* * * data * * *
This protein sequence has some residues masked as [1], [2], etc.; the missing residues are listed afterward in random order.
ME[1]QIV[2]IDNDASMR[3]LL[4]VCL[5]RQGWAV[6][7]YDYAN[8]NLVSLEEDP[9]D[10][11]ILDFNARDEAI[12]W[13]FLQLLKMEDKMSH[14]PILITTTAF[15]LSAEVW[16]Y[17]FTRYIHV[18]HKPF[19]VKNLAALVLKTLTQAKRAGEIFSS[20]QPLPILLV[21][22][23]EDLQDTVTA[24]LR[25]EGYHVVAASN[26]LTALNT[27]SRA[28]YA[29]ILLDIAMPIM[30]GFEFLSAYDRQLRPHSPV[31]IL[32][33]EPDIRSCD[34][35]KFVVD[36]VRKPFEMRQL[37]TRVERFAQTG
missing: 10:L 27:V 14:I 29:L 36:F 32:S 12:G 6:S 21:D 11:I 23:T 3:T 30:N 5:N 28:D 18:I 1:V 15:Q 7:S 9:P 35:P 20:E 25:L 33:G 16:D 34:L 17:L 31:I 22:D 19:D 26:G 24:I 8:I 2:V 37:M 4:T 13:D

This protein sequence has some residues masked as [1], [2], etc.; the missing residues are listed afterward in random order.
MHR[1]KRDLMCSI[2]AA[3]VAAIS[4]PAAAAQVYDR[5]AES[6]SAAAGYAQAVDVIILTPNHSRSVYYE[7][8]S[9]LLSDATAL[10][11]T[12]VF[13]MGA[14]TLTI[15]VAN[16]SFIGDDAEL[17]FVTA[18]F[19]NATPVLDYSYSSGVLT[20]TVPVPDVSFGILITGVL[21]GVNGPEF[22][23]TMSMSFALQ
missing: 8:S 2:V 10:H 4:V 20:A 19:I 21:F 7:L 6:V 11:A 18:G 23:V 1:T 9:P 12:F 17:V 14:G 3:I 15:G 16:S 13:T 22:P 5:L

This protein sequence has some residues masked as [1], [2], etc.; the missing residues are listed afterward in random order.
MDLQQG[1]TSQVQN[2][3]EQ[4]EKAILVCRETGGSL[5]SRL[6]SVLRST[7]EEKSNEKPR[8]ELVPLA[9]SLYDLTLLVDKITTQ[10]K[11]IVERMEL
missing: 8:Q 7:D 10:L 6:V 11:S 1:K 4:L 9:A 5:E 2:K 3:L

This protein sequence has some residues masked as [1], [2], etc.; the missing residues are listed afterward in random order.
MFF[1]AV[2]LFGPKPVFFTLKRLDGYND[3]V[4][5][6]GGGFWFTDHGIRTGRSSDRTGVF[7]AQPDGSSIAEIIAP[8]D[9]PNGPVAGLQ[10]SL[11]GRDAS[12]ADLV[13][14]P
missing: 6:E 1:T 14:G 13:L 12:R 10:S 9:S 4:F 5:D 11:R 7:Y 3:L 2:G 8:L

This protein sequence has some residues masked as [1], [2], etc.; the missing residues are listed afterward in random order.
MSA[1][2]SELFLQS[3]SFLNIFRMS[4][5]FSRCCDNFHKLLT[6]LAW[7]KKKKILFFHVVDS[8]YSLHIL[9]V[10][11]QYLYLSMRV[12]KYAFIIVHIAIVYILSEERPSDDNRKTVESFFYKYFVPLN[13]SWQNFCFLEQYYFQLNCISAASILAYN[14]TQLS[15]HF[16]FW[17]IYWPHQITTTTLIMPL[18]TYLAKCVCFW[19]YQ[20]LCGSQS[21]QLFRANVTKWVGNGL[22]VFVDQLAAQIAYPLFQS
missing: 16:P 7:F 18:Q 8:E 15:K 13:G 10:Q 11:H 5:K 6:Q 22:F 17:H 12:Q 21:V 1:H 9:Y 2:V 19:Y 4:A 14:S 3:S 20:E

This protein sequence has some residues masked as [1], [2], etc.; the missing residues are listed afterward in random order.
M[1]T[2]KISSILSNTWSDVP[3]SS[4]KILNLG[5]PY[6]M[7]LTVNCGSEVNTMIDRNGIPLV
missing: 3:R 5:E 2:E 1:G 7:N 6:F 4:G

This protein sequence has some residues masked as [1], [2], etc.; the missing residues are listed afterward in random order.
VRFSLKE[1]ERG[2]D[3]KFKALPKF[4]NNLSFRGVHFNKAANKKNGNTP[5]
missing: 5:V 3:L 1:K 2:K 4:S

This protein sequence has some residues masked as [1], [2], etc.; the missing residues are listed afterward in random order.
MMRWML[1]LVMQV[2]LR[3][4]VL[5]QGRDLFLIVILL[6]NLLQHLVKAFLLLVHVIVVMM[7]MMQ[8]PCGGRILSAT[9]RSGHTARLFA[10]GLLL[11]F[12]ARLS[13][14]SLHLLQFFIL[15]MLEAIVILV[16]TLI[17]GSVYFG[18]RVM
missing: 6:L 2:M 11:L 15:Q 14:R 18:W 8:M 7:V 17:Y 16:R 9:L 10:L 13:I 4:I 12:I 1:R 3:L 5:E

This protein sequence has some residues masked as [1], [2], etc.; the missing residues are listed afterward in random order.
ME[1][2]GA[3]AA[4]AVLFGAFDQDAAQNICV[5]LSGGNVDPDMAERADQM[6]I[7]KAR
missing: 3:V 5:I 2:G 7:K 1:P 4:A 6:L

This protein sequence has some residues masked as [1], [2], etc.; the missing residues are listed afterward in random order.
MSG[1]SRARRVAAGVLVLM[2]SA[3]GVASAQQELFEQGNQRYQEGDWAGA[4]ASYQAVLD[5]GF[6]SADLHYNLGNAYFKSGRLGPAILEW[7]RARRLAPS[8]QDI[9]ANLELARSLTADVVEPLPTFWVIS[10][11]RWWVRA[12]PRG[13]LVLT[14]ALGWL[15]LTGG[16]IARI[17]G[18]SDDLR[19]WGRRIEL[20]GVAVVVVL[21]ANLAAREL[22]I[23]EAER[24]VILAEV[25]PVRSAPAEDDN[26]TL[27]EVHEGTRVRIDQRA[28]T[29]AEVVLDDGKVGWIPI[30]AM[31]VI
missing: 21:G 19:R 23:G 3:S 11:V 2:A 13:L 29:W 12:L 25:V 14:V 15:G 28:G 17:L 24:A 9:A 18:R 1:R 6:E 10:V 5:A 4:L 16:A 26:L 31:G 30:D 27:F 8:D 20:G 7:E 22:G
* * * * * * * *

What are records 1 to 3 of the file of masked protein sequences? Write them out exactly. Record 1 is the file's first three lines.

This protein sequence has some residues masked as [1], [2], etc.; the missing residues are listed afterward in random order.
ME[1]QIV[2]IDNDASMR[3]LL[4]VCL[5]RQGWAV[6][7]YDYAN[8]NLVSLEEDP[9]D[10][11]ILDFNARDEAI[12]W[13]FLQLLKMEDKMSH[14]PILITTTAF[15]LSAEVW[16]Y[17]FTRYIHV[18]HKPF[19]VKNLAALVLKTLTQAKRAGEIFSS[20]QPLPILLV[21][22][23]EDLQDTVTA[24]LR[25]EGYHVVAASN[26]LTALNT[27]SRA[28]YA[29]ILLDIAMPIM[30]GFEFLSAYDRQLRPHSPV[31]IL[32][33]EPDIRSCD[34][35]KFVVD[36]VRKPFEMRQL[37]TRVERFAQTG
missing: 10:L 27:V 14:I 29:L 36:F 32:S 12:G 6:S 21:D 11:I 23:T 3:T 30:N 5:N 28:D 18:I 1:V 15:Q 7:S 9:P 35:P 20:E 25:L 33:G 16:D 34:L 17:L 31:I 22:D 19:D 26:G 24:I 8:I 2:V 37:M 4:T 13:D

This protein sequence has some residues masked as [1], [2], etc.; the missing residues are listed afterward in random order.
MHR[1]KRDLMCSI[2]AA[3]VAAIS[4]PAAAAQVYDR[5]AES[6]SAAAGYAQAVDVIILTPNHSRSVYYE[7][8]S[9]LLSDATAL[10][11]T[12]VF[13]MGA[14]TLTI[15]VAN[16]SFIGDDAEL[17]FVTA[18]F[19]NATPVLDYSYSSGVLT[20]TVPVPDVSFGILITGVL[21]GVNGPEF[22][23]TMSMSFALQ
missing: 8:S 2:V 10:H 4:V 20:A 19:I 21:F 7:L 6:V 11:A 18:G 23:V 1:T 9:P 12:F 17:V 14:G 3:I 15:G 16:S 13:T 22:P 5:L

This protein sequence has some residues masked as [1], [2], etc.; the missing residues are listed afterward in random order.
MDLQQG[1]TSQVQN[2][3]EQ[4]EKAILVCRETGGSL[5]SRL[6]SVLRST[7]EEKSNEKPR[8]ELVPLA[9]SLYDLTLLVDKITTQ[10]K[11]IVERMEL
missing: 8:Q 7:D 10:L 6:V 11:S 1:K 4:L 9:A 5:E 2:K 3:L